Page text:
Choosing an Air Compressor for your Automotive Shop

Air compressors are a key piece of equipment for automotive paintwork professionals, but they often don’t come cheap. For this reason, it’s super important that your first choice of air compressor is the right choice. It’s also equally as important to ensure the equipment will give you your desired paint finish each time, whether you’re using lacquer or urethane car paint types.

Here, we’ll explain why this equipment is so vital in your automotive shop, before taking you through all the necessary considerations when deciding which type to go for.

Air Compressors: Explained

Air compressors are an essential tool to help bodywork painting professionals achieve a strong and continuous flow of paint throughout their paint job.

But first, there are a few commonly mentioned technical terms to go through concerning the functions of air compressors. We’ll explain these below to help you understand what we mean by each one.

  • CFM – Cubic feet per minute refers to the volume of air in cubic feet for each minute of movement.
  • FAD – Free air delivery is the volume of compressed air that an air compressor discharges from the compression process. This is usually less than the CFM. 
  • PSI – Pound per square inch measures the amount of pressure placed on a single square inch of space.
  • HP – Horsepower measures the working capacity of the motor or engine driving the compressor.

The next thing to understand is that there are multiple types of air compressors available.

1-stage compressors only deliver 1CFM/hp, while 2-stage compressors provide around 4 CFM/hp. The most popular options that automotive paintwork professionals go for are rotary screw and piston compressors.

The reason that these are some of the most popular options in automotive shops is that they’re often quieter, more efficient and can handle the high volume of air required by paint sprayers.

Many auto repair professionals will also opt for a rotary screw compressor over a piston compressor because of its three-stage motor offering a better compression performance. Meanwhile, piston compressors run from a single-piston motor which can vibrate more and is usually louder. They also offer a less powerful compression, which isn’t ideal for painting large areas or completing jobs that might take longer.

Choosing an Air Compressor: Things to Consider

So, the next thing to consider is the required features you want your air compressor to deliver on. Below, we’ll guide you through the main considerations to ponder over when you’re deciding on which air compressor to purchase for your automotive shop.


The tank size is an important consideration to think about because this will affect the efficiency of your equipment and the painting process.

A bigger tank will allow for continuous use of your air sprayer over a longer period without the need for a refill. However, a smaller tank will slow down the spray-painting process since it’s likely you’ll need to refill the tank more often when you run out of compressed air.


Cost is an important factor to consider when purchasing any piece of equipment for your automotive shop. It’s necessary to think about your budget and your needs in combination when considering the price of your air compressor.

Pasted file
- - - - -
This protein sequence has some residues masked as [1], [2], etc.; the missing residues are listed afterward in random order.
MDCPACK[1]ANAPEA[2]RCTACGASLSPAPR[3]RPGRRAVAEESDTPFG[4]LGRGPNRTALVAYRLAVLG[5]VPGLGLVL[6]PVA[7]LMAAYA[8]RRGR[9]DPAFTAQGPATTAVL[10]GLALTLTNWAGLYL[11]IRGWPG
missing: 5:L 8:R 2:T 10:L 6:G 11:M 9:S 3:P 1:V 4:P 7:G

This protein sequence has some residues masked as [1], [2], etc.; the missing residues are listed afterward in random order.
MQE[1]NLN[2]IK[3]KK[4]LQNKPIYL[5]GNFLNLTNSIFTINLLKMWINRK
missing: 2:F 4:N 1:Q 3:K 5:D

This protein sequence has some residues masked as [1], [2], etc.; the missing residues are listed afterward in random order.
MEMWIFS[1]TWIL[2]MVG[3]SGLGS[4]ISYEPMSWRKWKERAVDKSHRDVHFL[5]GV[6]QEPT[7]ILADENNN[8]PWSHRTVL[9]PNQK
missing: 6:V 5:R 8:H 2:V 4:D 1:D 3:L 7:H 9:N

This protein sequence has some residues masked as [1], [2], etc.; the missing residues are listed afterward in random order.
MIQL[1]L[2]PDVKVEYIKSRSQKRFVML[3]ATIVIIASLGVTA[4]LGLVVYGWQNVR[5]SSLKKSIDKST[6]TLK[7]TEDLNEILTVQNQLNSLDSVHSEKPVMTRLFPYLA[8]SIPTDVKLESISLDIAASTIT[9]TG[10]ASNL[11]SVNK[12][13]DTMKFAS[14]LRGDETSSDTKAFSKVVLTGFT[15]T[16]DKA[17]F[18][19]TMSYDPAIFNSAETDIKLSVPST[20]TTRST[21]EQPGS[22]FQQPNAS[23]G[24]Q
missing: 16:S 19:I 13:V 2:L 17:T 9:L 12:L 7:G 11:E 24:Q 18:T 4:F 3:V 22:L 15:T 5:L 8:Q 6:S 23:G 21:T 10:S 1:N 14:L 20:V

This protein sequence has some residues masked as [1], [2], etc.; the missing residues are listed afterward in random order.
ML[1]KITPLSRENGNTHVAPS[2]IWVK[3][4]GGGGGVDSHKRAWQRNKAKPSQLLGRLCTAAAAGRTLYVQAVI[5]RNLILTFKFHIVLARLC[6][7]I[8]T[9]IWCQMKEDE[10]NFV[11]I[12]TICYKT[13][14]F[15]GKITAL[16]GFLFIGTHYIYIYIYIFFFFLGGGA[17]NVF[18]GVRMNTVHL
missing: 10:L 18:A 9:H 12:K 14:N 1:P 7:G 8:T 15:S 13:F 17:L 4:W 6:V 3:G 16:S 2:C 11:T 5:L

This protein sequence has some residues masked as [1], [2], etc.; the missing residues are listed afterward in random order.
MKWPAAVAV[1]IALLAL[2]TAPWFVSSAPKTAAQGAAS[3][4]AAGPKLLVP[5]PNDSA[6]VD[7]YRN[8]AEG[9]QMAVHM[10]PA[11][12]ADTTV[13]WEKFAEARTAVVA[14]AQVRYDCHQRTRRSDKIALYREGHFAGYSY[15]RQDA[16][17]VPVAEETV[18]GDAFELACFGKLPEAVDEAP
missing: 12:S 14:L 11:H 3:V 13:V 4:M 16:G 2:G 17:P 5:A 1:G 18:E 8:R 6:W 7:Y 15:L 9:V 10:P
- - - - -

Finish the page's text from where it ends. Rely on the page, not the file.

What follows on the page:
For example, if painting isn’t a major service offered by your shop and you’re working with a smaller budget, it might be best to go for a portable or piston air compressor. While these won’t offer the same efficiency and performance as a 2-stage compressor such as a rotary screw, they will still allow you to achieve an evenly distributed paint job.

However, if you’re willing to spend a bit more and often need to use a spray painting gun, we’d recommend choosing a 2-stage air compressor. These are often more expensive but are definitely worth the investment.

Capacity/flow pressure

The flow pressure needed depends on the task at hand. For example, a lower flow pressure is often enough for painting a smaller panel with a good time gap between coats. This is because it can provide just enough CFM to paint the area before the equipment needs to build back its pressure for the next job.

However, a higher FAD or flow pressure is needed in most cases for automotive professionals because it can offer more CFM. Therefore, the pressure can flow for longer and allow you to complete a variety of painting jobs.


To achieve the best finish, it’s recommended to choose a compressor offering up to 20 CFM. Since most auto repair professionals work with high-quality low-volume (HVLP) air guns, this high volume of air in relation to cubic feet will aid with achieving the highest quality finish.

It’s usually ideal for CFM to be between 10 and 15 if possible.

What is the Minimum Size Air Compressor for Painting a Car?

The minimum size air compressor you need will depend on the size of the job at hand. However, it’s recommended that you choose a tank size over 50 gallons if you intend to use it for painting a car.

Choosing the best equipment possible can be instrumental in helping you run a successful automotive body shop. So, we hope this guide provides all the assistance needed to aid with your air compressor machinery decision.

Our tape solutions are the perfect tool for completing auto repair and bodywork jobs to a higher standard. Visit our online store to discover the full range of JTAPE products available, or contact us today to find your local distributor.

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